Eunomia · May 2006

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Well, along those lines, check out Reactionary Radicals for the next phase of free-market bashing, wild-eyed populist anarchy. It’s like the NRO crunch blog on acid in a Ferrari going 125mph down the highway with no rails. These are vampire moonbats, my friend; next to these guys, Crunchy Conservatives resemble George Bush and John McCain. ~Pauli, The Contra-Crunchy Conservative

That’s an awfully mean thing to say about the crunchy cons (who wants to be compared to John McCain?), but the Radicals will be thrilled to hear it. I cannot imagine better praise and vindication for what the gentlemen at Reactionary Radicals are promoting than the horror it instills in the dedicated contra-crunchies.

Certainly, somewhere beneath her steady pose, Rice must know all this. After all, she has a doctorate in international relations, a field where such observations are carved into basic principles. And her essays, at least those written before she joined George W. Bush’s administration, reflect those principles. ~Fred Kaplan, Slate

Not necessarily to knock folks in IR or academics in general, but I promise you that people who spend as much time in school as it takes to get a doctorate in anything are far more out of touch with the real nature of conflict (except petty intra-departmental squabbling) than the average guy on the street. That said, Rice is hardly the poster lady for competent international relations scholars these days. But it does not take a doctorate in international relations to be aware that sometimes, as the man says, “these guys really don’t like each other.” Pondering on the distant seventh-century sources of the resentment does not necessarily make your awareness of this any more keen. What it does take is a less Pollyanna-ish view of human nature and a lot less of our own official nonsense that tells us that people of radically different backgrounds would all get along just fine if they got to know one another better and lived in “freedom and democracy.” If we want to stop the “jibber-jabber” on Iraq, we should surely start by stopping the “jibber-jabber” about democracy and the health of multiethnic societies.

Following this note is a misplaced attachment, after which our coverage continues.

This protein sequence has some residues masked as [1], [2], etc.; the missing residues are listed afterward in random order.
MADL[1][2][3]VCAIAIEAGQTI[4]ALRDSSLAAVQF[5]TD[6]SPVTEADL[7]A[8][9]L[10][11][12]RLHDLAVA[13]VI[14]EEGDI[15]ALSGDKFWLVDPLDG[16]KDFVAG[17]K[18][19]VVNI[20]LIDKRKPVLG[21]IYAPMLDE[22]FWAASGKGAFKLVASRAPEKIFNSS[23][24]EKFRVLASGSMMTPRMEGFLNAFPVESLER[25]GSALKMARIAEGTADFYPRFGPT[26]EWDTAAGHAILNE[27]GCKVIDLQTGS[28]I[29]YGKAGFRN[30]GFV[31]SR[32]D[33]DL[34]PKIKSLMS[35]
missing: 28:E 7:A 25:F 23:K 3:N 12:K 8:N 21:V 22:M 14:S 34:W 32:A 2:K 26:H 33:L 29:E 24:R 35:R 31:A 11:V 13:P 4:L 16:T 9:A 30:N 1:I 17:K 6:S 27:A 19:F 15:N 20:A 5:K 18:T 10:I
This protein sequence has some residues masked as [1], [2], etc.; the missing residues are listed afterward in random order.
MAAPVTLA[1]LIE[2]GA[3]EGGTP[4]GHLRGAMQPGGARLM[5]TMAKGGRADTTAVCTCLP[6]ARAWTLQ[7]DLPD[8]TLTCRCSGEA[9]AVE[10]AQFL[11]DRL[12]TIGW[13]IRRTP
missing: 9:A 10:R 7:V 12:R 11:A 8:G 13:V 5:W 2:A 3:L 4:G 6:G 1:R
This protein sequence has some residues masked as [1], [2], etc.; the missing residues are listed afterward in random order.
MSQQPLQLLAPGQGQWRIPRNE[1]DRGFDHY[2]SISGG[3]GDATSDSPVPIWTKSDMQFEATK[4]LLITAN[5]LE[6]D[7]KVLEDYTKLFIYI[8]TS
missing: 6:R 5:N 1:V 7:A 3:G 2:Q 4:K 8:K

As the late Sir Steven Runciman (who, I have on good authority, was received into the Orthodox Church before his death) observed about the Latins and the Byzantines, the Fourth Crusade was the climax of a period in which these two peoples got to know each other more and more and found out that they could not stand each other. To credit extensive background in IR with a serious grasp of reality is to take the first step down the primrose path to destruction.

Does McCain really think that the disputes between Iraq’s Shiites and Sunnis—a complex of historical, social, tribal, cultural, religious, and economic fissures—amount to nothing deeper than “bullshit” that can be swept away by a session of sit-down and straight-talking? ~Fred Kaplan, Slate

Well, yes, actually, I think that a good politico trained up in the school of Washington typically regards complexity of all kinds as a kind of smokescreen that he, the supposed rational lawmaker, is here to dispel. The atmosphere is not helped when Dobleve assures everyone that everyone in the world yearns for freedom and democracy makes everyone peaceful. Well, if it’s that simple, what else could be behind fractious in-fighting except a lot of ego and BS? (There is also the possibility too painful for the McCain-loving media to allow, which is that the man may not be so very terribly quick-witted and regards complex divisions in a society as “bullshit” becasuse he cannot be bothered to understand them.) But at bottom those who prattle on about the “Rights of Man” have no patience for sectarians squabbling over their share of the political pie. What is there to squabble about, after all? The universal principles of democratism are there for the taking and, as Prof. Ryn would say of the neo-Jacobins, “it’s all so clear.” Approaching complex cultural and historical divisions with the mind of a terrible simplifier, these divisions will appear to be the fruit of just so much arbitrariness and nonsense, because the simplifier has already deemed anything that does not square with his preconceived notion of what politics ought to be to be irrational and ridiculous. If people in the real world object to this overly simplistic view, that is their problem, not his.